We took these to the fete and they were a hit – the lady on the stall next to ours had one, waxed lyrical and bought five more, then bought up every one that we hadn’t sold by the end. I’d call that a recommendation.

Tagliatelle with Prawns in a Chilli Brandy Sauce

I love the way that pasta allows you to create impressive dishes with minimal effort. If I had to choose my favourite cuisine it would be a tough decision, but I’m sure I would settle for eating Italian food every day for the rest of my life if I really had to, and I wouldn’t complain. It’s the flavours; just a handful of good ingredients, carefully chosen, lift each other to new heights.

What is there to dislike about Italian food? It is generally quick to prepare, quick to cook, inexpensive and utterly delicious. It’s food for life.


RECIPE – to feed 2

25g unsalted butter

2 tbsp olive oil

2 banana shallots, peeled and finely chopped

12 cherry tomatoes, quartered

1 tsp chilli flakes

4 tbsp brandy

1 tbsp balsamic vinegar

225g tagliatelle

12 raw king prawns, peeled but tails on

a small handful of freshly chopped flat leaf parsley

sea salt and freshly ground black pepper


Melt the butter with the oil in a large frying pan over a moderate heat and fry the shallots, stirring occasionally, for a couple of minutes until soft and aromatic, but not coloured.

Meanwhile, bring a very large pan of salted water to the boil, ready for your pasta.

Increase the heat, add the tomatoes to the frying pan with the chilli flakes and a pinch of salt and cook for a minute or so. Add the brandy and cook on for a further minute to allow the alcohol to evaporate. Add the balsamic vinegar and cook for a couple of minutes then turn off the heat, check the seasoning and put to one side.

Cook the tagliatelle in the boiling salted water until al dente, it will cook on a little in the sauce. If using dried tagliatelle nests this will take approximately 6 minutes, if using fresh then it will take as little as two minutes.

One minute before the pasta is ready, bring the frying pan back to a high heat and add the prawns, stirring occasionally. By the time the pasta has cooked and you have drained it, the prawns should have just turned pink and will be ready. Add the tagliatelle to the prawns and sauce, toss thoroughly then scatter the parsley onto it, give it one final toss through and serve alongside a bowl of undressed rocket.

Time this right and you can have it on the table within ten minutes from chopping your shallots – it’s seriously impressive fast food!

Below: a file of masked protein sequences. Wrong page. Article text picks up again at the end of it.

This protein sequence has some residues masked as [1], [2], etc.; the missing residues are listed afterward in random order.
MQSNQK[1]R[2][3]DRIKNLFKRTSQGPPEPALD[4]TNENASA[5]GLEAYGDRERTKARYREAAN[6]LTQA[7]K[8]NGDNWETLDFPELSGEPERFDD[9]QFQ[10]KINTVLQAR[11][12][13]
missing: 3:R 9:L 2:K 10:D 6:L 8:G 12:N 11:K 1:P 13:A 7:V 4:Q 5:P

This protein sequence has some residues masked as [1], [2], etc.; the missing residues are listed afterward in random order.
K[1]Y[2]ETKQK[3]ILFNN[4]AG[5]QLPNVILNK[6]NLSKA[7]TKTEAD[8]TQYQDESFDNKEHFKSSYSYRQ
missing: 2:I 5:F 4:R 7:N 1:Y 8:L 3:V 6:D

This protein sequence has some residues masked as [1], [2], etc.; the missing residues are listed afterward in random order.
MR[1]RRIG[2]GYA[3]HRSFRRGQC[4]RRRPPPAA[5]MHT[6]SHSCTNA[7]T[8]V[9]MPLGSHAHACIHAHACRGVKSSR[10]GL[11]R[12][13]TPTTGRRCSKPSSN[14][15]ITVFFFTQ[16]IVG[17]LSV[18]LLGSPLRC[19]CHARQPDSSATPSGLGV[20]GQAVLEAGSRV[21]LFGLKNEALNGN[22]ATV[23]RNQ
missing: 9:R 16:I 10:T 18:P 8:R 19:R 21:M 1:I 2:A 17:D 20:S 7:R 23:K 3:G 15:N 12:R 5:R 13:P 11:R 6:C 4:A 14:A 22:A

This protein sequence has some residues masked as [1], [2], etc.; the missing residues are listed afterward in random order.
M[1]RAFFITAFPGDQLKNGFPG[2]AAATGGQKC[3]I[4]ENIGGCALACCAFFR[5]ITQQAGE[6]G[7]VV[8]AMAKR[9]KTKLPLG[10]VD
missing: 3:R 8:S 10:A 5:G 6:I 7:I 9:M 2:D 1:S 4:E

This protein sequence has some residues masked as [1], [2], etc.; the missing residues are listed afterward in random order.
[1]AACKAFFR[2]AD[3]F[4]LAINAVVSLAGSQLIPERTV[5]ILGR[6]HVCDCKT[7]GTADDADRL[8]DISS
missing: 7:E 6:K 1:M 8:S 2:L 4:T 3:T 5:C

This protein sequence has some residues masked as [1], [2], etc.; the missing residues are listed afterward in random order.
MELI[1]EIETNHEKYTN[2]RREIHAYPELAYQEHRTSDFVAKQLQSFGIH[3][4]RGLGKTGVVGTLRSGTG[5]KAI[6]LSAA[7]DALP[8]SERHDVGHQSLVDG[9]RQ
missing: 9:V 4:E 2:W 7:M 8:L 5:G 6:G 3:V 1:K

Hake with Puy Lentils, Rocket and Salsa Verde

I recently discovered hake and my first thought was: where have you been all my life? It has a similar texture and mouth-feel to cod, but has a lovely flavour all its own (whereas cod can actually be quite bland) and – most importantly – it is sustainable. You may not be able to find hake where you are, but you can use any firm-fleshed white fish so feel free to substitute cod, pollack, coley, haddock or whiting.

This recipe started life in a great book by Lucas Hollweg entitled ‘Good Things to Eat’, an aptly-named book that I heartily recommend. The salsa verde, in particular, is all his and the way it is used here elevates what would be a good dish into a great dish. This meal is never going to win any awards for beauty, there’s a little too much brown going on, but it does a great dance on your taste buds…

It looks like there’s a lot of work to do here given the length of the ingredients list, but if you read the method you will see that it will actually take very little work and the biggest job you face is chopping the vegetables finely.


RECIPE – to feed 2

For the salsa verde:

a big handful of flat-leaf parsley

a handful of basil leaves

a handful of mint leaves

6 anchovy fillets in oil, drained

2 big garlic cloves, peeled and crushed

2 tbsp capers, drained

1 tbsp Dijon mustard

2 tbsp red wine vinegar

extra-virgin olive oil

sea salt and freshly ground black pepper

For the lentils:

150g dry puy lentils

4 tbsp olive oil

1 onion, finely chopped

1 celery stick, finely chopped

1 medium carrot, finely chopped

4 garlic cloves, peeled and crushed

leaves from one sprig of rosemary, finely chopped

2 tbsp tomato puree

1 bay leaf

720ml water

120g bag of rocket

sea salt and freshly ground black pepper

For the fish:

2 thick white fish fillets or loins, skin on if possible

sea salt and freshly ground black pepper